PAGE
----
I’m amazed the gears still turn on some of my old web sites.
Sure, the old HTML still works, I have a conference “paper” on the web I did in 1994 that still functions. But it does not really provide more than static information.
I smiled at seeing a tweet from friends in New Zealand having a go around with pechaflickr
— Anne Robertson (@robeanne) October 10, 2017
It’s been more than a long click that I have even looked at my own site. It just keeps going. I should peek in more often to see the twitter widget I have on mention of it. It’s a weird/unique enough word I don’t have to ask for a hashtag.
But I looked at the site’s own notes/history and took a breath realizing it’s been running since 2011. It asks no logins, it stores no data. It just keeps going. Pechaflickr may be my most favorite things I’ve slapped together.
It too is free, requires no logins, does not store any data. I have not done a thing to it in years. A guy I never met named Brian Teller took on the hosting for reasons I was never quite sure of, and he tends to any github generated issues.
Let me try that again- my duct taped PHP from when I was just learning it along with an RSS Parser so old it might collect Social Security (I exaggerate) — still functions.
Also in that category is Five Card Flickr Stories, a place for people to practice creating stories from five random flickr photos.
I did a prototype for this in September 2008 (I can be this precise because I blog, hah) I think it was first on an NMC web server.
The site has collected over time 19129 Five Card stories. I did notice something I have ignored a while- there are so many, that even displayed in 100 or 200 at a time, the paged navigation links got insane:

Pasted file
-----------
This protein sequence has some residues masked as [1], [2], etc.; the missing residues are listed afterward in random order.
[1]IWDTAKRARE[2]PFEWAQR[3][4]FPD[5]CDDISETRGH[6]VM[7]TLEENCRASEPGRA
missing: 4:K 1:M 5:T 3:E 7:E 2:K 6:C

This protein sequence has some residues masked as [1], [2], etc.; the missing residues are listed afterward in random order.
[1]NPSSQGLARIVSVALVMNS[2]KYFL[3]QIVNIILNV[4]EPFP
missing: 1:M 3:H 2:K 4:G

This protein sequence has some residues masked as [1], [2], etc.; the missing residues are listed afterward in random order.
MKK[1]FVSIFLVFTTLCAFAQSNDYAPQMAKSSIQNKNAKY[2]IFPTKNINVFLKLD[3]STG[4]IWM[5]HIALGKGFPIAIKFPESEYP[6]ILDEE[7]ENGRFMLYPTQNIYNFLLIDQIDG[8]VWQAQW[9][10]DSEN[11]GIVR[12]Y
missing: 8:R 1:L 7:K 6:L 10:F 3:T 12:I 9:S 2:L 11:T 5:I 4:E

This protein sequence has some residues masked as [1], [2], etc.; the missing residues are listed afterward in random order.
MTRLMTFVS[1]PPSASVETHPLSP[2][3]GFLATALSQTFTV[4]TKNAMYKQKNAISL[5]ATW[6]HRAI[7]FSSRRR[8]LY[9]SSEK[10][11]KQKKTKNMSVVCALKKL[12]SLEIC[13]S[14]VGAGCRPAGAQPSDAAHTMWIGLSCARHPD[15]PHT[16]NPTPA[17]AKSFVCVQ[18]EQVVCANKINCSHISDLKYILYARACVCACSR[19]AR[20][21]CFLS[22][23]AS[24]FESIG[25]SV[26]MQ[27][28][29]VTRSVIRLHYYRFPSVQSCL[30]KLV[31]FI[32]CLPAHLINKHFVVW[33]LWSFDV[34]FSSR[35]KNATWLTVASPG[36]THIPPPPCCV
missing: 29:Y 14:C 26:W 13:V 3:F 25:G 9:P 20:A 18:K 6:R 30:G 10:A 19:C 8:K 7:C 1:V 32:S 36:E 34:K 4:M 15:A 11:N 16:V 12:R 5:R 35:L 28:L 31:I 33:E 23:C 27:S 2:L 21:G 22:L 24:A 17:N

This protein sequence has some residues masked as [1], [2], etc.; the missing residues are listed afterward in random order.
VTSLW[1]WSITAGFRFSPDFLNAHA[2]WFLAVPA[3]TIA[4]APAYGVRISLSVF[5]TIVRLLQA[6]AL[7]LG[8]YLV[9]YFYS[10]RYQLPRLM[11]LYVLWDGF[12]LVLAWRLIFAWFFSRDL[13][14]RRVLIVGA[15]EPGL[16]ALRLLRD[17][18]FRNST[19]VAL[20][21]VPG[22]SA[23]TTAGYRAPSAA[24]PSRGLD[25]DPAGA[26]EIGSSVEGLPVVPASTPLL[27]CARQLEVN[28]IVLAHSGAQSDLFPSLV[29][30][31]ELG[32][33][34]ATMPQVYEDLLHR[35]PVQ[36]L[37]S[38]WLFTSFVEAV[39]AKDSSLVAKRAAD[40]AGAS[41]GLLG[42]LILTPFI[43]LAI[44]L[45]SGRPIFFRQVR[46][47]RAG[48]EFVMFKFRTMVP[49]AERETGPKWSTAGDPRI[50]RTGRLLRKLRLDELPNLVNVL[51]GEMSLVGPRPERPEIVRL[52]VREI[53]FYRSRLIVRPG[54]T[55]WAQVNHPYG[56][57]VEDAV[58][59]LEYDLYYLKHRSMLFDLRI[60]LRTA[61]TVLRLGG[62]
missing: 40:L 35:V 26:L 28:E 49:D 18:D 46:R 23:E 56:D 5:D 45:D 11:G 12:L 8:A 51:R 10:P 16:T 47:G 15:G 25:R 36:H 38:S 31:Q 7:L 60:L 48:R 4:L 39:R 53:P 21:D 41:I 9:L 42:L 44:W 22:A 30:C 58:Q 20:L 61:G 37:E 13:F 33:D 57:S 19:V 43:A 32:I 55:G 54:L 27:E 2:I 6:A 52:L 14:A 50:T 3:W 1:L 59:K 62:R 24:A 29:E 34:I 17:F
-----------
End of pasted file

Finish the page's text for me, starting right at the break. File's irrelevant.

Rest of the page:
I jumped into my ugly old code this morning, and hacked out a more reasonable one that lists 10 sets of pages at a time, plus links to rewind to the beginning or fast forward to the end:
Why even bother? Just curious if I could fix it. I have not had any complaints, but it was bothering me.
I know that Feed2Js and Five Card Flickr are not friendly on mobile platforms. They will most likely stay that way.
But web tools that can keep running, and generating new content, after 14, 11, 6 years? How is that possible? It’s not superior code. It’s more that I’m a bit compulsive about keeping things alive.
Oh one more, my Make a MOOC Generator:
This one is not as functional as the others, but it runs all on its own. I have cleaned the pen once or twice, but there are over 1600 baby MOOCs that have been spawned there purely from people, for whatever reason, hitting the URL.
And since these sites don’t do anything but run, they don’t collect data, they don’t ask for logins, they can just run and run and run.
Keep those web machines turning. That’s my way.
Featured Image: Water wheel-driven gasoline-making perpetual-motion machine HDR flickr photo by Darron Birgenheier shared under a Creative Commons (BY-SA) license